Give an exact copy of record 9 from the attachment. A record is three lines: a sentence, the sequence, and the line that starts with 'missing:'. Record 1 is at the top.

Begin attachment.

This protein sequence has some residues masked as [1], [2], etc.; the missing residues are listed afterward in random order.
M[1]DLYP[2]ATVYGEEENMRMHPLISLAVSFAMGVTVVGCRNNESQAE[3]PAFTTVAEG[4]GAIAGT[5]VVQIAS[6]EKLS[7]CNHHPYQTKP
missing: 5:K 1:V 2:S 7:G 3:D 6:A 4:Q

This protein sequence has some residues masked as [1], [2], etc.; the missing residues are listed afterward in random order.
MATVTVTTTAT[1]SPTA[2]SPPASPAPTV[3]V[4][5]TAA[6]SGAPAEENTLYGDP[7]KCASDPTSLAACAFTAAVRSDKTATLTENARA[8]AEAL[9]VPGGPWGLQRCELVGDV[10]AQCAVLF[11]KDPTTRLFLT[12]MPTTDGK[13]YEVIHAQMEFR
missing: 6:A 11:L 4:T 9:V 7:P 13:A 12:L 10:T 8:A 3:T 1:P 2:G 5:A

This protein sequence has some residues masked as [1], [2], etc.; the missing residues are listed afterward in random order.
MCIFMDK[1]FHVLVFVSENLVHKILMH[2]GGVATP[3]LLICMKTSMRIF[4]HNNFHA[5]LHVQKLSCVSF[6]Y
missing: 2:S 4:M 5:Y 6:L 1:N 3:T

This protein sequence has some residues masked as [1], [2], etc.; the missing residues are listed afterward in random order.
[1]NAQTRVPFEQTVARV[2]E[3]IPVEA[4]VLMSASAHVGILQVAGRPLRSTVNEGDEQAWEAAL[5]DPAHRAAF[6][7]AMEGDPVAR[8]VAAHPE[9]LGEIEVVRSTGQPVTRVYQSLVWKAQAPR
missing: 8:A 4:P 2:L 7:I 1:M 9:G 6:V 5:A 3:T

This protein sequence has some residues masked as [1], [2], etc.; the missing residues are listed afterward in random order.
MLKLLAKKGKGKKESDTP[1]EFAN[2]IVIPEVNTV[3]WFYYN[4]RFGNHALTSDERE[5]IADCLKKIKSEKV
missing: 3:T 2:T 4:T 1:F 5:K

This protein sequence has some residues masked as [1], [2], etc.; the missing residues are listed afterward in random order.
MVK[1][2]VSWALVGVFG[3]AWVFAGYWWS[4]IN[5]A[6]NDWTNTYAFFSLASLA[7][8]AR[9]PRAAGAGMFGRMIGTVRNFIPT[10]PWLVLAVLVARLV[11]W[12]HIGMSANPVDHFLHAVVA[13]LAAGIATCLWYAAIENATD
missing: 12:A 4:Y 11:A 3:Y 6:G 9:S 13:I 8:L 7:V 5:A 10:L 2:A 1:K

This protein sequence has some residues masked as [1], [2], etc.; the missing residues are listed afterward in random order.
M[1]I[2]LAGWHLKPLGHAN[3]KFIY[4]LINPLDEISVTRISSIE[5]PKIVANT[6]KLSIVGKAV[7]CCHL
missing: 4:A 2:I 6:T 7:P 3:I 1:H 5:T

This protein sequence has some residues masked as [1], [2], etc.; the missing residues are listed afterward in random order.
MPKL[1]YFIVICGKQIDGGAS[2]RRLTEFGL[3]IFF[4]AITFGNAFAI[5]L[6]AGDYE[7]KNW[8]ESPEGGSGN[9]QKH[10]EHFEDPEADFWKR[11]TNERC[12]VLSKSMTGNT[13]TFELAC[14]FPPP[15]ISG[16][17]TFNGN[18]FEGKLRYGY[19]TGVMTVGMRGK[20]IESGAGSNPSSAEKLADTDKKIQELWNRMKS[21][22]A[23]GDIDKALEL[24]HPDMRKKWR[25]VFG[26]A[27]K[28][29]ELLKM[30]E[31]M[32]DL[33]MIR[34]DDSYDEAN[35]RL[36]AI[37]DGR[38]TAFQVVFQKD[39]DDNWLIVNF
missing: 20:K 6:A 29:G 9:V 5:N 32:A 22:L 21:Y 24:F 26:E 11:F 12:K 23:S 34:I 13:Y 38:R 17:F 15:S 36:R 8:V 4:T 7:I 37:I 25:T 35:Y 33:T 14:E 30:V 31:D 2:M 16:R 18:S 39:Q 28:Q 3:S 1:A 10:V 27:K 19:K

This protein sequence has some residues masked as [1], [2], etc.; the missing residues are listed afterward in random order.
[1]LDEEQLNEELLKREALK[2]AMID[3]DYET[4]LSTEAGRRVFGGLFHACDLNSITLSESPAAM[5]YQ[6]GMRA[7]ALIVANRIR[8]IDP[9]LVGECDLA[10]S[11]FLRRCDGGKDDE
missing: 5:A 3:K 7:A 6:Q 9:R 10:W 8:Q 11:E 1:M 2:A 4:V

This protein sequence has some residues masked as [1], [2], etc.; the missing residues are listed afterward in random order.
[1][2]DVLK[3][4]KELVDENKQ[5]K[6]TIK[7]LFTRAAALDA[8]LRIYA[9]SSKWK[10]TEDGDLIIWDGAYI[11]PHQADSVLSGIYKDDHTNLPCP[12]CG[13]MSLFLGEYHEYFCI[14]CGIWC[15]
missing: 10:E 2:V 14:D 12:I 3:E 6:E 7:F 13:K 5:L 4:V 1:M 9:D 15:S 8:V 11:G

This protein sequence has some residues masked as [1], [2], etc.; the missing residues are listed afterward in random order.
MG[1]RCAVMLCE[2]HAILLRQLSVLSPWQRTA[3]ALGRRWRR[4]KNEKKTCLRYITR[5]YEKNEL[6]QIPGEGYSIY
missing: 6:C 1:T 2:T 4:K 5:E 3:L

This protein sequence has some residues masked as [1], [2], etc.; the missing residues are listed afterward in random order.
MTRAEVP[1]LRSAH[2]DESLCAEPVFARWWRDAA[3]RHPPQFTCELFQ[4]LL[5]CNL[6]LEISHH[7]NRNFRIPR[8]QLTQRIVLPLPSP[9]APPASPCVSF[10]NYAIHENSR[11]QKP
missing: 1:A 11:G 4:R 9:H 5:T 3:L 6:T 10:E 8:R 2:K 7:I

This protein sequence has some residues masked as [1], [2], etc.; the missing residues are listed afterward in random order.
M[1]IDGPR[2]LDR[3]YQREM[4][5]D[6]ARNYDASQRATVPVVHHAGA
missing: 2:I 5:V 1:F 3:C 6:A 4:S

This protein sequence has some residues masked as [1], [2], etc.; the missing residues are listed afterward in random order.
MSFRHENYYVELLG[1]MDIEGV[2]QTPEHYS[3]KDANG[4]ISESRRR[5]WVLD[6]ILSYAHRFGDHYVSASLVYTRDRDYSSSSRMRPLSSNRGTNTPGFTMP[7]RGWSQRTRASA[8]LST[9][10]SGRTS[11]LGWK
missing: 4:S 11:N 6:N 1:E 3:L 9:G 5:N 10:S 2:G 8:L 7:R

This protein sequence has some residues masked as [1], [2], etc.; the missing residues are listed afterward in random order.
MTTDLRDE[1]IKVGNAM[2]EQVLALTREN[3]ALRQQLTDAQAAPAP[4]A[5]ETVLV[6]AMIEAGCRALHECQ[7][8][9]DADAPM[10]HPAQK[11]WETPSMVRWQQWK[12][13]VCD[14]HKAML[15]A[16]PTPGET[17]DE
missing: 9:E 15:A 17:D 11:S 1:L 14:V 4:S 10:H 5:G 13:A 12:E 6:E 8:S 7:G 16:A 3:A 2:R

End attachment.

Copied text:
This protein sequence has some residues masked as [1], [2], etc.; the missing residues are listed afterward in random order.
[1]LDEEQLNEELLKREALK[2]AMID[3]DYET[4]LSTEAGRRVFGGLFHACDLNSITLSESPAAM[5]YQ[6]GMRA[7]ALIVANRIR[8]IDP[9]LVGECDLA[10]S[11]FLRRCDGGKDDE
missing: 5:A 3:K 7:A 6:Q 9:R 10:W 8:Q 11:E 1:M 2:A 4:V